Frankly, more than landing submissions, it will be avoiding triangle chokes and armbars that will present Sonnen’s biggest challenge. Yet for all the talk about how weak Sonnen’s submission defense is, he successfully avoided a submission for four-and-a-half rounds in his previous contest with Silva. Who’s to say he can’t do that for a full five rounds this time? And if the best defense is a good offense, Sonnen has plenty of weapons in his arsenal to help …
Constant Pressure, Olympic-Caliber Wrestling Will Prove too Much for Silva
The way Sonnen and Silva approach the first moments of a fight couldn’t provide any more of a contrast. Silva often starts slow, circles the cage and seeks to feel his opponent out and gauge his range. In time, this gives way to Silva dropping his hands, moving his head, and maybe even clowning his opponent before unleashing the lethal precision strikes he’s known for.
Sonnen comes out like a bull, gets in his opponent’s face, and doesn’t allow the guy to feel out much of anything, except for the canvas, on which he’ll likely end up within the first minute. Sonnen’s an NCAA Division I All-American, an Olympic alternate, and a men’s Greco-Roman wrestling silver medalist. The man eats and breaths wrestling and dominates fights with his takedowns.
Contrarians will say “Sonnen’s wrestling and takedowns didn’t look so hot against Michael Bisping,” and admittedly, they didn’t. But Sonnen isn’t fighting Bisping, he’s fighting Silva, and I’ve got 23 minutes of video to illustrate just how much better Sonnen’s wrestling is than Silva’s. Unless Silva has magically figured out how to stop Sonnen’s takedowns, the 37-year-old champion will be in for a long night July 7.
Sonnen’s Striking is Grossly Underrated
There is this crazy idea out there that Sonnen is pillow-fisted and can only win fights by tackling guys and leg humping them. If you hear anyone making this argument, it’s best to not even talk to them, because reason means nothing to a fool. Whether it’s Diaz-style pepper punches or significant strikes, Sonnen is landing them in far greater numbers than his opponents.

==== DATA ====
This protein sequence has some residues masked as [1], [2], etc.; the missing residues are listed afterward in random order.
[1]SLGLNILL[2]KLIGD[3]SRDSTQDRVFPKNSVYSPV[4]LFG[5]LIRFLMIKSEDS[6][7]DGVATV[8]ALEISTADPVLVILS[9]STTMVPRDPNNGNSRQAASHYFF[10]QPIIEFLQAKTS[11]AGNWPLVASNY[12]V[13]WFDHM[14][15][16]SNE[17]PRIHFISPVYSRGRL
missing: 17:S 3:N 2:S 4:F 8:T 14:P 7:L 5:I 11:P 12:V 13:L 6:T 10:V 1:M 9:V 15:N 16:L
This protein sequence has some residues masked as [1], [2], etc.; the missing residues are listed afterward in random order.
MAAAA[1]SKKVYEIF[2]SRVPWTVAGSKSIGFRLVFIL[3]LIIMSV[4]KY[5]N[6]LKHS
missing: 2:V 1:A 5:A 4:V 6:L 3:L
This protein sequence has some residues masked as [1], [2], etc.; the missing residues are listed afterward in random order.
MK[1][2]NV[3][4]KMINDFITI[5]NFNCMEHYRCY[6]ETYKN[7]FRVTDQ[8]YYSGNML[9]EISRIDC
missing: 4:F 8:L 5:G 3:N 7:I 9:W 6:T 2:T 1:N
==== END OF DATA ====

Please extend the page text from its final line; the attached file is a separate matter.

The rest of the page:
Our friends at FightMetric can help me better make this point, which I am perhaps inartfully making. Against Bisping, Sonnen landed 135 total strikes to Bisping’s (who is a kickboxer) 102. He also landed more significant strikes, 40 to 30. Against Stann, it was worse, with Sonnen landing 106 total strikes to Stann’s 24. Sonnen landed 28 significant strikes to Stann’s two.
This list goes on and on and on. Sonnen outstruck Nate Marquardt 214 to 37, landing 39 significant strikes to Marquardt’s 11. Against Yushin Okami, he had 144 total strikes to Okami’s 29, landing 91 significant strikes to Okami’s 25. Sonnen outstruck Dan Miller 133 to 32, landing 36 significant strikes to Miller’s nine.
Perhaps most telling are his numbers against Silva. In their first fight, Sonnen landed 320 total strikes to Silva’s 64, and 89 significant strikes to Silva’s 29.
And you may not have seen it lately, but Sonnen has won seven fights by KO or TKO in his career. Admittedly, Silva is no Kyacey Uscola or Tim Credeur, and perhaps few people expect Sonnen to knock Silva out, but Sonnen won’t get knocked out either. The challenger has never truly been knocked out in an MMA fight, and Silva won’t be the first to do so.
History Will Repeat Itself for Sonnen, not Silva
Silva fans will tell you that the Spider won his first fight with Sonnen, and next month, he’ll do the same. That’s not how I see history repeating itself.
Instead of 2010, let’s go back to 2007, when Sonnen fought undefeated, all-world Brazilian Jiu-Jitsu badass Paulo Filho for the WEC middleweight strap, eventually losing to Filho by controversial submission in a fight Sonnen was dominating. Sound familiar? Sonnen would destroy the WEC champion (again) in their rematch, winning a unanimous decision, but not the title, as a bloated Filho failed to make weight.
Sonnen looks to — and will — do the same thing in July by besting Silva, a BJJ master and world champion who is as-of-yet undefeated in the UFC. Being more of a professional than Filho, you can bet that Silva will show up on weight to the contest. And for his efforts, Sonnen will further help him trim some fat, as he relieves Silva of the 12 lbs. of gold that have been encumbering the Spider’s waist for too long now.
Pass the Testosterone, Please
Is allowing some athletes to utilize testosterone replacement therapy fair? I don’t have the answer to that question, which is beyond the scope of this column, nor am I (or most fight fans for that matter) an expert on the subject.
Here’s what I do know. Sonnen will be allowed to use TRT prior to his bout with Silva. He was granted a therapeutic use exemption in May due to his hypogonadism, and even Nevada’s own consulting physician, Dr. Timothy Trainor, said Sonnen should be granted a TUE. The NSAC will require Sonnen to cease testosterone injections at some point prior to the event, and will test him the morning after the contest, to make sure everything is on the up-and-up.